|Larry Reed became president of the Foundation for Economic Education in 2008 after serving as chairman of its board of trustees in the 1990s and both writing and speaking for FEE since the late 1970s. Prior to becoming FEE’s president, he served for 20 years as president of the Mackinac Center for Public Policy in Midland, Michigan. He also taught economics full-time from 1977 to 1984 at Northwood University in Michigan and chaired its department of economics from 1982 to 1984. He holds a B.A. in economics from Grove City College (1975) and an M.A. degree in history from Slippery Rock State University (1978), both in Pennsylvania. He holds two honorary doctorates, one from Central Michigan University (public administration, 1993) and Northwood University (laws, 2008).|
|Jonathan Newman is the online learning manager at the Foundation for Economic Education and an instructor of economics at Auburn University. Newman received his undergraduate degree from Samford University and received his Ph.D. in economics from Auburn University. His professional interests include macroeconomic and business cycle theory, and he enjoys teaching and analyzing divergent schools of economic thought. Newman is originally from Birmingham, Alabama, and currently lives in Auburn with his wife, Lauren, where he enjoys playing in the worship band at his church, listening to progressive rock, watching movies, and playing board games with friends. He believes this is truly the golden age of board games.|
|Adam MacLeod is an associate professor at Faulkner University Jones School of Law. He is a Thomas Edison Fellow in the Center for the Protection of Intellectual Property at George Mason University, a lecturer in the Witherspoon Institute’s graduate seminar on the Moral Foundations of Law, and a former visiting fellow in the James Madison Program in American Ideals and Institutions at Princeton University. He is author of Property and Practical Reason (Cambridge University Press, 2015), co-editor of Foundations of Law (Carolina Academic Press, 2017), and author of articles, essays, and book reviews in peer-reviewed journals and law reviews in the United States, United Kingdom and Australia. He contributes to the online journals Public Discourse and Library of Law & Liberty. He previously served as law clerk for state and federal judges in Massachusetts and Colorado, as special Deputy Attorney General of Alabama, and as a lawyer in Boston. He holds degrees from Gordon College and the University of Notre Dame Law School. He lives with his wife, Katie, and their daughters in Montgomery, Alabama.|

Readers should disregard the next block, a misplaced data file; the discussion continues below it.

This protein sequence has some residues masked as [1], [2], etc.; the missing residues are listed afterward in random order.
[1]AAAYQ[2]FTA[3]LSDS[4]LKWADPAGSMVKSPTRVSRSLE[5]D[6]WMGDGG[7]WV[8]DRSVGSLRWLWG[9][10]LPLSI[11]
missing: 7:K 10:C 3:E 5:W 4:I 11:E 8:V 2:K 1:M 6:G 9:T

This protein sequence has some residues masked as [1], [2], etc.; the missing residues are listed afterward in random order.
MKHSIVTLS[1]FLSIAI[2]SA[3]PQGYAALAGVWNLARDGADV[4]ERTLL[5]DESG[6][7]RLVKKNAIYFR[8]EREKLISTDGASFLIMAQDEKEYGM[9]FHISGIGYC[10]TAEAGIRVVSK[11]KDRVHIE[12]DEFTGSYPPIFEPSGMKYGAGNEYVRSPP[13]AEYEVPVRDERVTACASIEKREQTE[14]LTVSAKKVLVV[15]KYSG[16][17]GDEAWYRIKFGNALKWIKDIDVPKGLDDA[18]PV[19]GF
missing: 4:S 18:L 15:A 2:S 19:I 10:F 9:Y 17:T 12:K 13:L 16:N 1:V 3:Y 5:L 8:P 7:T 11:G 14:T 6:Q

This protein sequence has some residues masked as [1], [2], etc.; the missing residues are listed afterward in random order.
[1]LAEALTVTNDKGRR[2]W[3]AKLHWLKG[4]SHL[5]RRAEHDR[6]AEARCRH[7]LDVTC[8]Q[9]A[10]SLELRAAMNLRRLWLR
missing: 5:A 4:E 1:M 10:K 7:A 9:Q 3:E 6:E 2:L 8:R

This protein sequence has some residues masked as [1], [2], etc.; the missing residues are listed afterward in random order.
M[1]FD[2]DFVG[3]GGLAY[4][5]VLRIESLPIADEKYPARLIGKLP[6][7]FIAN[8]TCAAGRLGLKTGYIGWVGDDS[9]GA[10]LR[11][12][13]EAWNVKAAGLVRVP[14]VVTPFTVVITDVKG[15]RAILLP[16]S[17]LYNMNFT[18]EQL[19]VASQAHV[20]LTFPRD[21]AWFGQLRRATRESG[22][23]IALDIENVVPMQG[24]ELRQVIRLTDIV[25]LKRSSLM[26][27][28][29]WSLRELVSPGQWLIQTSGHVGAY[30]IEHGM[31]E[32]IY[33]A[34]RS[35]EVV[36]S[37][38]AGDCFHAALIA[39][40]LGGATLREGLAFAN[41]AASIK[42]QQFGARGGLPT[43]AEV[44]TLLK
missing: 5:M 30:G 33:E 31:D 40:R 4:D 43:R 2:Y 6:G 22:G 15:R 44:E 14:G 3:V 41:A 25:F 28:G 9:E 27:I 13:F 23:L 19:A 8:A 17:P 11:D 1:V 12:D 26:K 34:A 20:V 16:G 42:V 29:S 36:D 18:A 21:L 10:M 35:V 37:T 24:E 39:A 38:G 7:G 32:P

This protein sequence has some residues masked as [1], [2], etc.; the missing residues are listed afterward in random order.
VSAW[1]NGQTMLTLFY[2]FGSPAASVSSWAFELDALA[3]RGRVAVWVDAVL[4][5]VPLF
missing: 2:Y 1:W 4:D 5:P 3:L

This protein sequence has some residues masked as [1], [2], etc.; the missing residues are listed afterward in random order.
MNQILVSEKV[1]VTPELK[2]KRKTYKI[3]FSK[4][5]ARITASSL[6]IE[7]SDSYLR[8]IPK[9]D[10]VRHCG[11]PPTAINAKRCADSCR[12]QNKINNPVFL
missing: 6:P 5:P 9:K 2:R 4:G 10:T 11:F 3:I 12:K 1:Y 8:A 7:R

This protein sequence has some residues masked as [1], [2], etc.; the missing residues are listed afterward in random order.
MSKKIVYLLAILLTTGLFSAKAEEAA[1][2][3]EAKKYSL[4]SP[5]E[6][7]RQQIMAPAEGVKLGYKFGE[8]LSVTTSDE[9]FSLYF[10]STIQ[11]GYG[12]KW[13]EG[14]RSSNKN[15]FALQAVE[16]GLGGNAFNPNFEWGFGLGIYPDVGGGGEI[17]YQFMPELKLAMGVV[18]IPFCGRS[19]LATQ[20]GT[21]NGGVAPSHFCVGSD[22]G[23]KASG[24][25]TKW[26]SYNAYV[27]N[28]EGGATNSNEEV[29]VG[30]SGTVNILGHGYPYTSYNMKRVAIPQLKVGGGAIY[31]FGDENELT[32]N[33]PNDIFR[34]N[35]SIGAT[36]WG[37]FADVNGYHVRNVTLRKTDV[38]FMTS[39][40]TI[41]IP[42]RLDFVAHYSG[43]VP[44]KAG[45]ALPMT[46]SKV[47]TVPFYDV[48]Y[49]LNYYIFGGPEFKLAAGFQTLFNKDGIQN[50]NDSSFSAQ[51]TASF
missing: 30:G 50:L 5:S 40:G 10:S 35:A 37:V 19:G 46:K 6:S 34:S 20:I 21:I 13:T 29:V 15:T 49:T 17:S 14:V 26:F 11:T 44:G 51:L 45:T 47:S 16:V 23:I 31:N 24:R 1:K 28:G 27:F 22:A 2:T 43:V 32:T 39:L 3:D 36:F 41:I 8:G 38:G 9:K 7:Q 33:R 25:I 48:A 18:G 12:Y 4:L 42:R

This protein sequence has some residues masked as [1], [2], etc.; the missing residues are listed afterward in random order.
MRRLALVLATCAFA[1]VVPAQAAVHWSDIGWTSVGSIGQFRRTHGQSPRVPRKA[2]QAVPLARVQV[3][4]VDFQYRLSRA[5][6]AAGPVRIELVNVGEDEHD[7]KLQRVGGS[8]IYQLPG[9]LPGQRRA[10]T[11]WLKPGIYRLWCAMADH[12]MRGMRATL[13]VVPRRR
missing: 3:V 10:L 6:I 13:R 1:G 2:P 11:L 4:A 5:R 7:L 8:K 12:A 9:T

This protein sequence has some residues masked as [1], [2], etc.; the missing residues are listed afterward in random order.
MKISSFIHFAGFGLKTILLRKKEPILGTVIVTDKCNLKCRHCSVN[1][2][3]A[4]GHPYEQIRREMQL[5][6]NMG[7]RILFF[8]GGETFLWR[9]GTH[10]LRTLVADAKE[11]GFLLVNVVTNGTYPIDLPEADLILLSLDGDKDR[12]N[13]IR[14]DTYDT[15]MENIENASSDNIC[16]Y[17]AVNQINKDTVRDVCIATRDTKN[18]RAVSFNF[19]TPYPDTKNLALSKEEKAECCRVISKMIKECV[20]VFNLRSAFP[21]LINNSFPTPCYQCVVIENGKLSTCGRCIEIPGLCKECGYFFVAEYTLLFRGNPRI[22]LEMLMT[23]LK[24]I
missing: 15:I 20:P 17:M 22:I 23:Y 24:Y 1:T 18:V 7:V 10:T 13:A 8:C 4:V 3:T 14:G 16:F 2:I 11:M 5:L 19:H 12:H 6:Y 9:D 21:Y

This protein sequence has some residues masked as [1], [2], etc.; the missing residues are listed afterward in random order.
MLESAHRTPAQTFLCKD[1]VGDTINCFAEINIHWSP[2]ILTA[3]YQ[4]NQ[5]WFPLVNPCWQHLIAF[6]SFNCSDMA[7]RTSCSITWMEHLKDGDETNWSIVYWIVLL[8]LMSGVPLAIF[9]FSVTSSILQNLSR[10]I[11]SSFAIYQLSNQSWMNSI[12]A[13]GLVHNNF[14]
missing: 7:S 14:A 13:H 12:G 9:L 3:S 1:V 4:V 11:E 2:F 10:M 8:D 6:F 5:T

The Harding University National Leadership Forum
At the dawn of a new century, the United States has begun to look at the challenges it faces in the future. To meet these challenges American citizens must become more interested in the economic, political, and cultural principles that were the foundation of civilization in the Western Hemisphere. For more than two centuries these principles have brought to the United States the highest standard of living the world has ever known under any other political and economic system.
In this age of ideological conflict, educated citizens are indispensable. Thomas Jefferson said, "If a nation expects to be ignorant and free, it expects what never was and never will be." There must be a reaffirmation and redefinition of the American heritage for each oncoming generation if the blessings of our civilization are to continue.
America can preserve her freedom only by instilling her principles and ideals into the hearts of each oncoming generation. Unless youth are taught to love American freedom and ideals, these ideals and principles that have given us the highest standard of living and the greatest measure of personal freedom will disappear.
During the 1930s in the United States, emphasis was on vocational training; in the 40s and 50s, on science; in the 70s and 80s the emphasis was on the development of an enlightened citizenry; and from the challenging 90s to the present, the emphasis must be directed to a citizenry that is responsive to the principles of democracy and willing to contribute to America's cause of freedom.
As builders of good citizenship, Civitan Clubs in Alabama and West Florida in 1956 requested that a forum be developed for youth. Since that time the seminar has grown rapidly. Students have responded so favorably that 400 now come every year as sponsored by many civic clubs and state and county Farm Bureaus with the cooperation of Harding University's American Studies Institute.
Through the media of lectures, films, research, and association with internationally recognized authorities, we will collectively assist youth to become better acquainted with the American scene and motivated to a more forceful expression of pride in our traditions and ideals.